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Behav Brain Res. 2011 Jun 1;219(2):189-96. doi: 10.1016/j.bbr.2011.01.002. Epub 2011 Jan 8.

Reverse-translational biomarker validation of Abnormal Repetitive Behaviors in mice: an illustration of the 4P's modeling approach.

Author information

1
Purdue University, Department of Animal Sciences, 125 South Russell Street, West Lafayette, IN 47907, USA. jgarner@purdue.edu

Abstract

The NIMH's new strategic plan, with its emphasis on the "4P's" (Prediction, Pre-emption, Personalization, and Populations) and biomarker-based medicine requires a radical shift in animal modeling methodology. In particular 4P's models will be non-determinant (i.e. disease severity will depend on secondary environmental and genetic factors); and validated by reverse-translation of animal homologues to human biomarkers. A powerful consequence of the biomarker approach is that different closely related disorders have a unique fingerprint of biomarkers. Animals can be validated as a highly specific model of a single disorder by matching this 'fingerprint'; or as a model of a symptom seen in multiple disorders by matching common biomarkers. Here we illustrate this approach with two Abnormal Repetitive Behaviors (ARBs) in mice: stereotypies and barbering (hair pulling). We developed animal versions of the neuropsychological biomarkers that distinguish human ARBs, and tested the fingerprint of the different mouse ARBs. As predicted, the two mouse ARBs were associated with different biomarkers. Both barbering and stereotypy could be discounted as models of OCD (even though they are widely used as such), due to the absence of limbic biomarkers which are characteristic of OCD and hence are necessary for a valid model. Conversely barbering matched the fingerprint of trichotillomania (i.e. selective deficits in set-shifting), suggesting it may be a highly specific model of this disorder. In contrast stereotypies were correlated only with a biomarker (deficits in response shifting) correlated with stereotypies in multiple disorders, suggesting that animal stereotypies model stereotypies in multiple disorders.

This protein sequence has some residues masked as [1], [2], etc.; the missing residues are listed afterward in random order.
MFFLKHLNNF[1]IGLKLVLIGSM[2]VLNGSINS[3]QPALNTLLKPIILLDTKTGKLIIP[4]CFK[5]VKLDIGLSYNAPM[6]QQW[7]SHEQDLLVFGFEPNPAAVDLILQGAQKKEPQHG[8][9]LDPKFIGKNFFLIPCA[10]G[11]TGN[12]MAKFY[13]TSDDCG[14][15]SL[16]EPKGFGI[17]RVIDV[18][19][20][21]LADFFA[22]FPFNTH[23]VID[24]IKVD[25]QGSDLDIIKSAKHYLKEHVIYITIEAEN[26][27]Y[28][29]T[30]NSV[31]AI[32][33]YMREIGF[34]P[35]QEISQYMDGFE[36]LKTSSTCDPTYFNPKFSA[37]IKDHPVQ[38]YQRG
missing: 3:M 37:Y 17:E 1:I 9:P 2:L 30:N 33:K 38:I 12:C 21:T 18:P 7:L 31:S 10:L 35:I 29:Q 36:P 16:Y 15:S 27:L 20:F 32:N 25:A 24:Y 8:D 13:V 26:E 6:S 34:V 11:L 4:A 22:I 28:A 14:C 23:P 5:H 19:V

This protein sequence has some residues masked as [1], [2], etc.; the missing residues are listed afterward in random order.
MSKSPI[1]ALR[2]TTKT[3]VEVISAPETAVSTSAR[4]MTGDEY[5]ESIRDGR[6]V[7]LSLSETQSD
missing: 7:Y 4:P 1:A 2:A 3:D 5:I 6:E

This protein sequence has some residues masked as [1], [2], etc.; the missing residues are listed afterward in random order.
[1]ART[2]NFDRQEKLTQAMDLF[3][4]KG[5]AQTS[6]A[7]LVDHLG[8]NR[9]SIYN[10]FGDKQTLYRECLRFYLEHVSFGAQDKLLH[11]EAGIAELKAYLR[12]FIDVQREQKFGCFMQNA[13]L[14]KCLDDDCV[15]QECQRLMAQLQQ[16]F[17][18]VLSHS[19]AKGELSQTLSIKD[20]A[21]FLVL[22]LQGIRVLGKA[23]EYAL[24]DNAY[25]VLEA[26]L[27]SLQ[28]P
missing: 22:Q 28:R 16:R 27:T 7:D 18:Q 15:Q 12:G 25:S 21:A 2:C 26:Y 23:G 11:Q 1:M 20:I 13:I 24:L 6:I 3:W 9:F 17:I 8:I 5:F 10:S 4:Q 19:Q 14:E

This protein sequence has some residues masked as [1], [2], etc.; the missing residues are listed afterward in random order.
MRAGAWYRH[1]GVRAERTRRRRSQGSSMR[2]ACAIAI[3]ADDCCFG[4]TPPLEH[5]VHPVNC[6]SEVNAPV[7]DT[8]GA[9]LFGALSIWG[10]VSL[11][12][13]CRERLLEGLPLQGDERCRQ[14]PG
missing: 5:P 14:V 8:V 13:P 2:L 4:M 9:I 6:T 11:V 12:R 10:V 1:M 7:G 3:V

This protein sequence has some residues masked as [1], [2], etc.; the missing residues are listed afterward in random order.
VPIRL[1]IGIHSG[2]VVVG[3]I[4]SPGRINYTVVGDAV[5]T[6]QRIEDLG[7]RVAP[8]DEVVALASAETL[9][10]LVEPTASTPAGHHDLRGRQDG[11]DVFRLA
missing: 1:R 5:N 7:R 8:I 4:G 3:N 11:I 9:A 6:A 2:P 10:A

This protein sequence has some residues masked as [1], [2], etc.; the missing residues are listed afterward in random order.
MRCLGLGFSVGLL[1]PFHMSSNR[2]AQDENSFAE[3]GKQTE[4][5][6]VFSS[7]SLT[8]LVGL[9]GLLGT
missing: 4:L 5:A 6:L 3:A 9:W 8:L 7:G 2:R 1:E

PMID:
21219937
PMCID:
PMC3062660
DOI:
10.1016/j.bbr.2011.01.002
[Indexed for MEDLINE]
Free PMC Article

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